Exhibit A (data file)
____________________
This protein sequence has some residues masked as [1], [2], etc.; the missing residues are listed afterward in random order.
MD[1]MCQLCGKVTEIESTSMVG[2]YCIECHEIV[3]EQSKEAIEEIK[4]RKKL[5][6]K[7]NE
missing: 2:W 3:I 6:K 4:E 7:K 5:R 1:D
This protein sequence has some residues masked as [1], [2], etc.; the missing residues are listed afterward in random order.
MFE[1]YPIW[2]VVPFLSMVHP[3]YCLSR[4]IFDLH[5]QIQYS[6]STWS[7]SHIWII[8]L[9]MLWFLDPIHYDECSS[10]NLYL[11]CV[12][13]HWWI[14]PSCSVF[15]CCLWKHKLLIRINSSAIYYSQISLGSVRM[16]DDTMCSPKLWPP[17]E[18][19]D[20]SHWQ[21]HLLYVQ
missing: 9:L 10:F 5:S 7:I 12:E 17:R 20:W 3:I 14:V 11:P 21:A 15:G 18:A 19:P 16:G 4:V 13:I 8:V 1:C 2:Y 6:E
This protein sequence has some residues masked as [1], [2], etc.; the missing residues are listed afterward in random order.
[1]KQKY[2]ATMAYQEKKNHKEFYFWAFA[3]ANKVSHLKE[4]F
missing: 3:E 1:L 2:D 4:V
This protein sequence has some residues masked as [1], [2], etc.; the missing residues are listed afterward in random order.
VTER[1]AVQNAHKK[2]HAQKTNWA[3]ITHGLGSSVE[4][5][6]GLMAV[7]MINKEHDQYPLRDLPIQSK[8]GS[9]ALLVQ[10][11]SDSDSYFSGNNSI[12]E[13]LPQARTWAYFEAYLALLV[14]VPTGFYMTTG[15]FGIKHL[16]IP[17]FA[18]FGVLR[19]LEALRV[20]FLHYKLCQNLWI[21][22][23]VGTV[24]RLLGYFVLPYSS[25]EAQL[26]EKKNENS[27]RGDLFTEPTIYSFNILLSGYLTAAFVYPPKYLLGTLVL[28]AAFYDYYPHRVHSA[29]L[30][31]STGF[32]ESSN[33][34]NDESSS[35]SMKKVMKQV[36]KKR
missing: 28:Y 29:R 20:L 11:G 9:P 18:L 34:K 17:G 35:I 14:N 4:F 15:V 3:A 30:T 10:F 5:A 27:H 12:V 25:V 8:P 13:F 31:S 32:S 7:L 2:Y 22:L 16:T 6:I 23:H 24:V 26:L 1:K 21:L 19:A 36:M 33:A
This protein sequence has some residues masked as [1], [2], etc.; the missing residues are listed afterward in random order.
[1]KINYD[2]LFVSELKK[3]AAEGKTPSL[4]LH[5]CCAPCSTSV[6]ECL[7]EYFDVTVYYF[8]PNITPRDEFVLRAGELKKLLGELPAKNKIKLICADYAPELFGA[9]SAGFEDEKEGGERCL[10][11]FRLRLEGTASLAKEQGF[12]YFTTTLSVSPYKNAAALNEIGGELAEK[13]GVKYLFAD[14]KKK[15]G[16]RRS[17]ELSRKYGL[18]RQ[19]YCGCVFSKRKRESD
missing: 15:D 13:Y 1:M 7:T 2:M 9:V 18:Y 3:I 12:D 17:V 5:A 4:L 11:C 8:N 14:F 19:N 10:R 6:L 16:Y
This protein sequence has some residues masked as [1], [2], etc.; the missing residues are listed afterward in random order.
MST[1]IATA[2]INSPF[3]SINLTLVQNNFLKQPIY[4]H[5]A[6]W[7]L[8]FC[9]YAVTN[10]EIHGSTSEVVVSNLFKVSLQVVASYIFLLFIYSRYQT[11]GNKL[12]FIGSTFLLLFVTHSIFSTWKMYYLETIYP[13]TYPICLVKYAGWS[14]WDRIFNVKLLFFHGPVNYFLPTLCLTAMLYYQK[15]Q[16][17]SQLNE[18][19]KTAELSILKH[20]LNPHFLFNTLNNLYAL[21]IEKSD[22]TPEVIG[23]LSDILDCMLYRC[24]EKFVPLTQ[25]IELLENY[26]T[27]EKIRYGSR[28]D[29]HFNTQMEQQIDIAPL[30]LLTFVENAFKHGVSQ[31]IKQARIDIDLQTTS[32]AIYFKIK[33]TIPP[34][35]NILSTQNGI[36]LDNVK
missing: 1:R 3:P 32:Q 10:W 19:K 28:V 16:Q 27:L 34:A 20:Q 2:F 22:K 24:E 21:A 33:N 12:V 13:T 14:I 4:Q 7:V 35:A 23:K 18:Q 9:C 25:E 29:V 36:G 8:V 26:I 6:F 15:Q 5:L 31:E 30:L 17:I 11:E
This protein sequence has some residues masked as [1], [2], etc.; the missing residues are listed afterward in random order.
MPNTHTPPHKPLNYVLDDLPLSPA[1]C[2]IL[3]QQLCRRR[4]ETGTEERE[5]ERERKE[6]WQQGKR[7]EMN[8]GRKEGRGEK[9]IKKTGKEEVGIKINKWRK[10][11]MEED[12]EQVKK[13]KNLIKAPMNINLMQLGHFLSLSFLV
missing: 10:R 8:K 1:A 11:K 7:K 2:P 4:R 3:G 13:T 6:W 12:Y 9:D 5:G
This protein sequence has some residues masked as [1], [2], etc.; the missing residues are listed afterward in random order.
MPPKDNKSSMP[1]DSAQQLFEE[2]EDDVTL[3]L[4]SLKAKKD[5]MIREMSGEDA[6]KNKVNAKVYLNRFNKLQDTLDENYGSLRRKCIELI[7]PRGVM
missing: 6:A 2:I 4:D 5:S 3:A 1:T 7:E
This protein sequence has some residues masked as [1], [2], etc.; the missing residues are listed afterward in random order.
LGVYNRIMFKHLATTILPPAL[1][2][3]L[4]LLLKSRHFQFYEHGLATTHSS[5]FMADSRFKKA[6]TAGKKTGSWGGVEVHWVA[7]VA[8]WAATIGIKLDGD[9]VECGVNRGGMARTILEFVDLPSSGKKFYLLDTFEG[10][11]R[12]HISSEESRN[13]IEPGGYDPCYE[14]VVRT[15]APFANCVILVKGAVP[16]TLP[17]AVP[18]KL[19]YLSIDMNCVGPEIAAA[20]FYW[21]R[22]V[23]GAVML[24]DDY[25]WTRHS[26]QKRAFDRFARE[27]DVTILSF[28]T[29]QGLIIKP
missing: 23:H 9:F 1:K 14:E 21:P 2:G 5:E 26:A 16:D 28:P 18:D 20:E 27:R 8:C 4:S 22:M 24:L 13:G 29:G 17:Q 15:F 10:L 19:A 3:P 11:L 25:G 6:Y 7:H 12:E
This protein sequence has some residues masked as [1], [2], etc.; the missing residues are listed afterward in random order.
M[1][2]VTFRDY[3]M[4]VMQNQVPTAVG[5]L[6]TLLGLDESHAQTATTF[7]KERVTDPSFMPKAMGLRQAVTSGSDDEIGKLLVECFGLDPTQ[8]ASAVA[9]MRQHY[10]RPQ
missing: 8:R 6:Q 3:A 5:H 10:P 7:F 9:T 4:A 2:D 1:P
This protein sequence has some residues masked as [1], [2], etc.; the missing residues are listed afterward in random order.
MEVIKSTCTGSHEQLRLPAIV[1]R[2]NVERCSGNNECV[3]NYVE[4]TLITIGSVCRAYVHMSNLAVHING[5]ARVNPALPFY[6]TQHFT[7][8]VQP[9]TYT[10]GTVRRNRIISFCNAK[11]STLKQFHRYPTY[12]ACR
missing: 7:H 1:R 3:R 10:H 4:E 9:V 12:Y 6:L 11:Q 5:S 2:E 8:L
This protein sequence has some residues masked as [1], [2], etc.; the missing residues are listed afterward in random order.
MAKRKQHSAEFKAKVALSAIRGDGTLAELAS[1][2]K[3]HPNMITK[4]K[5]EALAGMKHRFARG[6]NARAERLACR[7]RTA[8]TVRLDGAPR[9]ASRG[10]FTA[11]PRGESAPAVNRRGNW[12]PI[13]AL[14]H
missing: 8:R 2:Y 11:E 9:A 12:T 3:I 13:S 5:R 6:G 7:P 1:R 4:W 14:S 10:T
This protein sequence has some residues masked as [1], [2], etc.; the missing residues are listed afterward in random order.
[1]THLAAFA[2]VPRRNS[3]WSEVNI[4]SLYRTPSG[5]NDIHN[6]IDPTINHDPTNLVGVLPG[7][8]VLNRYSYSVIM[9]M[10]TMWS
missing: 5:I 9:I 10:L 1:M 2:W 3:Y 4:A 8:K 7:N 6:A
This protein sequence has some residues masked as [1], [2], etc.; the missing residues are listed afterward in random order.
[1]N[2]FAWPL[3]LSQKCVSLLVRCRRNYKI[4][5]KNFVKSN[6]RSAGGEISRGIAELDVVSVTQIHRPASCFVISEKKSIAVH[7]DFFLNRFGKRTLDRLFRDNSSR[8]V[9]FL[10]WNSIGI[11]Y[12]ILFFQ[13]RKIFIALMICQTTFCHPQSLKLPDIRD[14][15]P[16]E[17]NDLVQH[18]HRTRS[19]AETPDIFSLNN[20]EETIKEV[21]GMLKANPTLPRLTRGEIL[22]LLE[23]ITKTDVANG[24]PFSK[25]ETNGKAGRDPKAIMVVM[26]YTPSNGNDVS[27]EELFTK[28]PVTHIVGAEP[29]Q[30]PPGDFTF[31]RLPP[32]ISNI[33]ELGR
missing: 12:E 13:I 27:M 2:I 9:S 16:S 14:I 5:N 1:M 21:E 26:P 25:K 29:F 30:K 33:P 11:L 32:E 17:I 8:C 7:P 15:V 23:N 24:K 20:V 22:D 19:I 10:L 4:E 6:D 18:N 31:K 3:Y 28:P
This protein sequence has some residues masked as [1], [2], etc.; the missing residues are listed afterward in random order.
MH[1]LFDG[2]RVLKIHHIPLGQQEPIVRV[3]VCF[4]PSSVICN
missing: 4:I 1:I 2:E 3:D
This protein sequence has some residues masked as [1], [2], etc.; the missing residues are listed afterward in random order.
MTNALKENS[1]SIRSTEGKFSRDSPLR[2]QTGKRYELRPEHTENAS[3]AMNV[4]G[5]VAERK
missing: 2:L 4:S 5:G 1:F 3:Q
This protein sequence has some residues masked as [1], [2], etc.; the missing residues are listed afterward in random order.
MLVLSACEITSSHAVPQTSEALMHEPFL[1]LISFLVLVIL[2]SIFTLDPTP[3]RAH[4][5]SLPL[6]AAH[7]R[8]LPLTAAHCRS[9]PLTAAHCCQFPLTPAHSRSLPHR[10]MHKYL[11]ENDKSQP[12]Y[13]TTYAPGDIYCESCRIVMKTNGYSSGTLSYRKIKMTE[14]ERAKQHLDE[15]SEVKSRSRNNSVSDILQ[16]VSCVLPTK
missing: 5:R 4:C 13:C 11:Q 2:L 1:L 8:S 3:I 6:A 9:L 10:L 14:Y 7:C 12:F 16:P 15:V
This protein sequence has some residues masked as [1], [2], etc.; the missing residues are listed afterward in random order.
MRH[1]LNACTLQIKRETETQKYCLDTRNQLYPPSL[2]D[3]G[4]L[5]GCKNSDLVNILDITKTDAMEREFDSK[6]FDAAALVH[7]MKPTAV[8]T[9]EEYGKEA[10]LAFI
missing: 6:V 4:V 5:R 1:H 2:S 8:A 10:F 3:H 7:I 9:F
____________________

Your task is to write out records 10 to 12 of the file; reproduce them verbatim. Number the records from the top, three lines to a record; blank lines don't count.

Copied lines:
This protein sequence has some residues masked as [1], [2], etc.; the missing residues are listed afterward in random order.
M[1][2]VTFRDY[3]M[4]VMQNQVPTAVG[5]L[6]TLLGLDESHAQTATTF[7]KERVTDPSFMPKAMGLRQAVTSGSDDEIGKLLVECFGLDPTQ[8]ASAVA[9]MRQHY[10]RPQ
missing: 8:R 6:Q 3:A 5:H 10:P 7:F 9:T 4:A 2:D 1:P
This protein sequence has some residues masked as [1], [2], etc.; the missing residues are listed afterward in random order.
MEVIKSTCTGSHEQLRLPAIV[1]R[2]NVERCSGNNECV[3]NYVE[4]TLITIGSVCRAYVHMSNLAVHING[5]ARVNPALPFY[6]TQHFT[7][8]VQP[9]TYT[10]GTVRRNRIISFCNAK[11]STLKQFHRYPTY[12]ACR
missing: 7:H 1:R 3:R 10:H 4:E 9:V 12:Y 6:L 11:Q 5:S 2:E 8:L
This protein sequence has some residues masked as [1], [2], etc.; the missing residues are listed afterward in random order.
MAKRKQHSAEFKAKVALSAIRGDGTLAELAS[1][2]K[3]HPNMITK[4]K[5]EALAGMKHRFARG[6]NARAERLACR[7]RTA[8]TVRLDGAPR[9]ASRG[10]FTA[11]PRGESAPAVNRRGNW[12]PI[13]AL[14]H
missing: 8:R 2:Y 11:E 9:A 12:T 3:I 13:S 5:R 6:G 7:P 1:R 4:W 14:S 10:T